May 6 (UPI) -- The United States and South Korea concluded joint air force drills after two weeks of training, as the head of U.S. Forces Korea and South Korea's defense minister met informally to discuss North Korea provocations.
The drills, which the North previously criticized as a violation of inter-Korea agreements, are actually reduced in size this year and began in place of Max Thunder, one of the largest air force drills on the peninsula.
A South Korea military official confirmed Monday the exercises, which began on April 22, concluded on Friday, local paper Kyunghyang Shinmun reported.
The drills were reduced in scale as U.S. reinforcements did not participate, and U.S. strategic bombers did not fly near the peninsula. But the low-key exercise did not please Pyongyang, and last month North Korea accused the South of "betrayal."
"Through the treacherous actions of the South Korean authorities, the state of inter-Korea relations could return to the way they were before the signing of the Panmunjom Declaration," North Korea had said, more than a week before it launched short-range projectiles into the East Sea early Saturday.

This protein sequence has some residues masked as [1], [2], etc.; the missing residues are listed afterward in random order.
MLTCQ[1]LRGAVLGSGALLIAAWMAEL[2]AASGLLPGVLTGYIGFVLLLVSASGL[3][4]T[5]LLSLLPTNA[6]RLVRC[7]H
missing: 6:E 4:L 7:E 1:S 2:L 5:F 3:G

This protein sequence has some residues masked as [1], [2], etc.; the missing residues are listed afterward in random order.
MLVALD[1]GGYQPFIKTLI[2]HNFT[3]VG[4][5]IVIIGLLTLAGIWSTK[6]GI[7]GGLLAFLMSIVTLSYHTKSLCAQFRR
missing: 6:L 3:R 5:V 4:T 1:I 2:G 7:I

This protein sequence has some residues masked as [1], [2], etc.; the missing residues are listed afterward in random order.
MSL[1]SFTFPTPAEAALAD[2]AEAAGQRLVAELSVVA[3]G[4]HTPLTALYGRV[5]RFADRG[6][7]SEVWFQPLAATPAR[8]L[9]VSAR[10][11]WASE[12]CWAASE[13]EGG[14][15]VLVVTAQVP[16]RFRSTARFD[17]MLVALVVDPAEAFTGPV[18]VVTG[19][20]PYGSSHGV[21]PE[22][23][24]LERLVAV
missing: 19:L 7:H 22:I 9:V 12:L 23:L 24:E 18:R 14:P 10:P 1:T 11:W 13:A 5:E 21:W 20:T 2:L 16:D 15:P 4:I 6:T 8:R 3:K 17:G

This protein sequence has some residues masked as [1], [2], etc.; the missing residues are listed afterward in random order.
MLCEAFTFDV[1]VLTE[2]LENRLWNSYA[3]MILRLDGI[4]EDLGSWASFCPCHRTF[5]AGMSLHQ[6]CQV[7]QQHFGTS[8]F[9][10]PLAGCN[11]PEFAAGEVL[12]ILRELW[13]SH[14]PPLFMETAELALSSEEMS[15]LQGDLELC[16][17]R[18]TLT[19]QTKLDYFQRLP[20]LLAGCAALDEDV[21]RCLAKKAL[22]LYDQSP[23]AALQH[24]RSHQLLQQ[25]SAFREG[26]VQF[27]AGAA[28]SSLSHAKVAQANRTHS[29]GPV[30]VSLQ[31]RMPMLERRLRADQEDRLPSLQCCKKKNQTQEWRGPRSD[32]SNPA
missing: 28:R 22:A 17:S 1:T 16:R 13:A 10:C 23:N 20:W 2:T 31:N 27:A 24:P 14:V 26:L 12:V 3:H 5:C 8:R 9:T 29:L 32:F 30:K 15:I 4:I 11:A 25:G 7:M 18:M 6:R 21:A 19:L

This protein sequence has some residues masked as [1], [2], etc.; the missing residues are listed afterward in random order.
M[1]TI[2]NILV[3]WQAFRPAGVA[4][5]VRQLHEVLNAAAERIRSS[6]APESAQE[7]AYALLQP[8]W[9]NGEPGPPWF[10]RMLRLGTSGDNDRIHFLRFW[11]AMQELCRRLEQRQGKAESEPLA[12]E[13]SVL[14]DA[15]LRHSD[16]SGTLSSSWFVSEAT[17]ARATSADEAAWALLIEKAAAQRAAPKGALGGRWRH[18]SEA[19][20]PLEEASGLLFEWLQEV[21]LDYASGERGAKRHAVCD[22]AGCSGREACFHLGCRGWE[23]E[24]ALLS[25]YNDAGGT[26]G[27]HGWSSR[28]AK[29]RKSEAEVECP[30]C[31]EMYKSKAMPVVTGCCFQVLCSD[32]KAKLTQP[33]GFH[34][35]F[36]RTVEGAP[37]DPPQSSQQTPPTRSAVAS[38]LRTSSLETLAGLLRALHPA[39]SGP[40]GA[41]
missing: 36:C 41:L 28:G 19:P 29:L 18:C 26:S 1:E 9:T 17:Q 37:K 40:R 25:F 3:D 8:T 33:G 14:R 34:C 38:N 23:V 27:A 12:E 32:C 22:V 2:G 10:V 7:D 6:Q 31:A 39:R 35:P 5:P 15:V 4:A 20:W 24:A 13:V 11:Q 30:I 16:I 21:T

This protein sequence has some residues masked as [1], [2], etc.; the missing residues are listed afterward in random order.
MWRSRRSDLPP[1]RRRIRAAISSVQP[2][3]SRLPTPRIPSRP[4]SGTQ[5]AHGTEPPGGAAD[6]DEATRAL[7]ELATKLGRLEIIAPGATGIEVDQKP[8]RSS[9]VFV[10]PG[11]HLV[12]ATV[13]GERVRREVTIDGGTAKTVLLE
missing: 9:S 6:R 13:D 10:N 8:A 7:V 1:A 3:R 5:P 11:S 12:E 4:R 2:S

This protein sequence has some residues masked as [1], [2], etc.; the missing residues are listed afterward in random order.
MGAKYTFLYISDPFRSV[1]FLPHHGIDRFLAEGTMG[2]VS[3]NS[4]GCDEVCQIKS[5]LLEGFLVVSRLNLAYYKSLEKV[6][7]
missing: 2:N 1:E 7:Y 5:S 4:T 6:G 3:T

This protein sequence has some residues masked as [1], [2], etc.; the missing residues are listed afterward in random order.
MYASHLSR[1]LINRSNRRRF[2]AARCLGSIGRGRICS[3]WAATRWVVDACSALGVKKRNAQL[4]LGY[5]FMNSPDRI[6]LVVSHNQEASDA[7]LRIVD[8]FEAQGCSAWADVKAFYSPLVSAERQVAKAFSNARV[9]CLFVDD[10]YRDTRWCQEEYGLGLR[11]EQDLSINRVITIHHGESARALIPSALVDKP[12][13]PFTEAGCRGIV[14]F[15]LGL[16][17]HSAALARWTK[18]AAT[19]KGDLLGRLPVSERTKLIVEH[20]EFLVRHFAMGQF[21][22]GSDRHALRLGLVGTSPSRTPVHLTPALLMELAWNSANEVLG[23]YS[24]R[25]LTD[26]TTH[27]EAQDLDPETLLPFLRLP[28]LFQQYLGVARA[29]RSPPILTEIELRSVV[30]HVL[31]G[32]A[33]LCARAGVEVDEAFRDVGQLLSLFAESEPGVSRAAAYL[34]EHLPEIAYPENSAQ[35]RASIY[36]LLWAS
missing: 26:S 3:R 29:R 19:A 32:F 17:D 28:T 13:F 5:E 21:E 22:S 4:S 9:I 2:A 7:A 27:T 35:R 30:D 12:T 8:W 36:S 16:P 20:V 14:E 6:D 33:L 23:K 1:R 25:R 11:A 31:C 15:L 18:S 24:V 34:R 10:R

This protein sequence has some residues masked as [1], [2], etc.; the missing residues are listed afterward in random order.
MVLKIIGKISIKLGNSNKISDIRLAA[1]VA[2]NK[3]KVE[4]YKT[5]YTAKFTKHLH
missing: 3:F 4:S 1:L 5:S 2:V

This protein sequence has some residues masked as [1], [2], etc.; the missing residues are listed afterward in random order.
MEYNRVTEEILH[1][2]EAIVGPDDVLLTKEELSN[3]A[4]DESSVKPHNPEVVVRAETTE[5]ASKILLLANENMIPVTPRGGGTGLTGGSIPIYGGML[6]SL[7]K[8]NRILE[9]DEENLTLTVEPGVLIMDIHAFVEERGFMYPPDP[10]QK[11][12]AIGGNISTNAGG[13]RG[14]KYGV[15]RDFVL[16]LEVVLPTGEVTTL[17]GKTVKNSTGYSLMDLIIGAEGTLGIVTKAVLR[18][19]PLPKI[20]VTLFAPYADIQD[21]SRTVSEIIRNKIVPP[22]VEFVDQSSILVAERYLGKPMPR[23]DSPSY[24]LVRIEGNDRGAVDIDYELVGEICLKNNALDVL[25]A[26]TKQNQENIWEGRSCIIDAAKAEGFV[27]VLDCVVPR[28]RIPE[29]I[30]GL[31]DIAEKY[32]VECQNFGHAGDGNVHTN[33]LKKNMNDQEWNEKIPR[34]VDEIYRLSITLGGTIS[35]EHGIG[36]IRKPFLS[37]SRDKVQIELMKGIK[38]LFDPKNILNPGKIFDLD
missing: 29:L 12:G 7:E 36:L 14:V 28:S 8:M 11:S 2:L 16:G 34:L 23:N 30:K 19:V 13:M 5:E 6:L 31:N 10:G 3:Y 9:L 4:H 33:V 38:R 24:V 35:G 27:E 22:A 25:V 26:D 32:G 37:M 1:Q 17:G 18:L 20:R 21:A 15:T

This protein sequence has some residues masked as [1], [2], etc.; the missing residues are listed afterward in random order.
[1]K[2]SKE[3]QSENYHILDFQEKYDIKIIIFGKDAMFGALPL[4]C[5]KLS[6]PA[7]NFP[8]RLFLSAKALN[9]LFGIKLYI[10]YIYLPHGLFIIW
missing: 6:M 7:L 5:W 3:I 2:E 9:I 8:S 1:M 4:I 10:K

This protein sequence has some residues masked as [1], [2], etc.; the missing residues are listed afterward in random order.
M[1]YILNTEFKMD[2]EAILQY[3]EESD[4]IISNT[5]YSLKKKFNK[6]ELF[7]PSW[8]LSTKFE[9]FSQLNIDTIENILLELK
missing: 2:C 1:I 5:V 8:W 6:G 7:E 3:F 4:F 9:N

Pyongyang's Committee for the Peaceful Reunification of the Fatherland had also said a "response would be inevitable" because of South Korea's participation in a "military provocation with the United States," according to the Kyunghyang.
Seoul and Washington have made efforts to keep the drills low profile, and have renamed the training. Exercise Key Resolve to Alliance 19-1, and the August exercise Ulchi Freedom Guardian was renamed Alliance 19-2.
Gen. Robert B. Abrams, commanding general of USFK, met with South Korean Defense Minister Chung Kyung-doo on Monday informally to discuss the North's short-range launch vehicles, according to Yonhap and other news agencies.
Both sides are analyzing the missiles launched on Saturday, according to News 1.